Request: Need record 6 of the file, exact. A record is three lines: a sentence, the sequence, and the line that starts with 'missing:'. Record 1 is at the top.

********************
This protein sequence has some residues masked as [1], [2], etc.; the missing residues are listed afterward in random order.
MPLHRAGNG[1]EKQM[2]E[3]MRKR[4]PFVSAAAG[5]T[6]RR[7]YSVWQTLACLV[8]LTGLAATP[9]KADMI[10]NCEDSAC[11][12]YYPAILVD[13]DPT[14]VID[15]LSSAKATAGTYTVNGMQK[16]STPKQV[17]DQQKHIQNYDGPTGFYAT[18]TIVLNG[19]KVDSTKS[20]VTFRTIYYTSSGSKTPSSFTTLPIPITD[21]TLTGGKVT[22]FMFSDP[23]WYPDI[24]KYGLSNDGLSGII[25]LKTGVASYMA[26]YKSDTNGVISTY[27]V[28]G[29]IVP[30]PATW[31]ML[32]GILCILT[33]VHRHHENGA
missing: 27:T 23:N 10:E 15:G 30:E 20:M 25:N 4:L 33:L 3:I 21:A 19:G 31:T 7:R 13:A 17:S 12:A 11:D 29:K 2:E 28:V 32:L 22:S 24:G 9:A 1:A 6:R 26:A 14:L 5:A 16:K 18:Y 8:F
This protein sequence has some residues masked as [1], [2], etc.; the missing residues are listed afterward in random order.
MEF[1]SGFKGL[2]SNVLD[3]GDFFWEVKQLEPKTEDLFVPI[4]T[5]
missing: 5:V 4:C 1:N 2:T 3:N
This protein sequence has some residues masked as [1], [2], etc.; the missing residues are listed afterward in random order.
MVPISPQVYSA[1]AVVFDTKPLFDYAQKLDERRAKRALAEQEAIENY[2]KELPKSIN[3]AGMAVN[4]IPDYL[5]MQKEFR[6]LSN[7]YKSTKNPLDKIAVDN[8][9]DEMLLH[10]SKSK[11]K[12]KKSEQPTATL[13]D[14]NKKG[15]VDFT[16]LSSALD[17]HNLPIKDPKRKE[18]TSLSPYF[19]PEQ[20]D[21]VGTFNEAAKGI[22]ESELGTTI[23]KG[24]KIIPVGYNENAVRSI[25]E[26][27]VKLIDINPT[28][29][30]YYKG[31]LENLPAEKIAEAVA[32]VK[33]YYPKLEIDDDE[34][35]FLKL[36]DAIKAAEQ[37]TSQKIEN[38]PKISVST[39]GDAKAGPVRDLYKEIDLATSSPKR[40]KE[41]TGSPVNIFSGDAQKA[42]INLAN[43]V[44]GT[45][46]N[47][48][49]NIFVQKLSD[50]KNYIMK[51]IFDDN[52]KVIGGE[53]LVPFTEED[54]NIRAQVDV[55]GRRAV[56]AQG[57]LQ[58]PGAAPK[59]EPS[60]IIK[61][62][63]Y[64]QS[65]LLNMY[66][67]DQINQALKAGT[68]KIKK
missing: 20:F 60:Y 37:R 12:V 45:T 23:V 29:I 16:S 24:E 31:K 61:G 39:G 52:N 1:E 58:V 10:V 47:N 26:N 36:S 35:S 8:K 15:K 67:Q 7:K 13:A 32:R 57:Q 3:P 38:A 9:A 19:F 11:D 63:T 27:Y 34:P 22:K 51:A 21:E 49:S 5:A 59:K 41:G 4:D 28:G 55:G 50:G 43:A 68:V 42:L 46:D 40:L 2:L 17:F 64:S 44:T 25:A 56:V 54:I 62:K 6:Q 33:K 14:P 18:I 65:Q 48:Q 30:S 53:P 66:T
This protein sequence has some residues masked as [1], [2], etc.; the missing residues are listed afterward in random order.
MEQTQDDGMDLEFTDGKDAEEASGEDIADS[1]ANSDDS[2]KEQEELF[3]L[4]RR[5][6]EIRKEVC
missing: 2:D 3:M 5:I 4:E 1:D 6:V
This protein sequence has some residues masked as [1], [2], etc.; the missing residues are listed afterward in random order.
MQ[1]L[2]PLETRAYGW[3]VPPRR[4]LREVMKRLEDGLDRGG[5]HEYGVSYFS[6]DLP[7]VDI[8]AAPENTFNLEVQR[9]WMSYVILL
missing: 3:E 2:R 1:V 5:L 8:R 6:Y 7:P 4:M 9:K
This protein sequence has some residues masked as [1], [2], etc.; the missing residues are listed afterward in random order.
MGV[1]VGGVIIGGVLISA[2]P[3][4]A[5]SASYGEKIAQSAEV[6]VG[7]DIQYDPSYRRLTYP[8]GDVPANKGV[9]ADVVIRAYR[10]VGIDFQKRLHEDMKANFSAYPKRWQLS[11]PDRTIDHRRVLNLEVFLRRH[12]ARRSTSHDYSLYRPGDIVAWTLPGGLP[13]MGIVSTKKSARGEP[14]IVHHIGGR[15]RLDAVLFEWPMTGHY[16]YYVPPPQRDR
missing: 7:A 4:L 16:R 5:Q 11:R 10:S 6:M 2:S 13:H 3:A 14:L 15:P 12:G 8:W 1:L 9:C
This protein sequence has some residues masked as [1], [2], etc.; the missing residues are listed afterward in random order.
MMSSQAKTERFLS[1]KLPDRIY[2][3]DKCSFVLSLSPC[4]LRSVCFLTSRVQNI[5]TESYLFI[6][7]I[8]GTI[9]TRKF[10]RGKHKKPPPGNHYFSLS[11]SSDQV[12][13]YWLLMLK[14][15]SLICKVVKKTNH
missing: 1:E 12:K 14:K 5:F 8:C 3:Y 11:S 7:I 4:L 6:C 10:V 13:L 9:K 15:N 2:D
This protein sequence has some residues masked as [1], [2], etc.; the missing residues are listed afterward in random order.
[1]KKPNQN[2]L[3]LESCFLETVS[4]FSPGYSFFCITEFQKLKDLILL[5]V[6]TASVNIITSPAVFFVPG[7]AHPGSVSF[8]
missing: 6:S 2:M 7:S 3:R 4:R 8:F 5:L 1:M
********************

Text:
This protein sequence has some residues masked as [1], [2], etc.; the missing residues are listed afterward in random order.
MGV[1]VGGVIIGGVLISA[2]P[3][4]A[5]SASYGEKIAQSAEV[6]VG[7]DIQYDPSYRRLTYP[8]GDVPANKGV[9]ADVVIRAYR[10]VGIDFQKRLHEDMKANFSAYPKRWQLS[11]PDRTIDHRRVLNLEVFLRRH[12]ARRSTSHDYSLYRPGDIVAWTLPGGLP[13]MGIVSTKKSARGEP[14]IVHHIGGR[15]RLDAVLFEWPMTGHY[16]YYVPPPQRDR
missing: 7:A 4:L 16:R 5:Q 11:R 10:S 6:M 2:S 13:H 3:A 14:L 15:P 12:G 8:W 1:L 9:C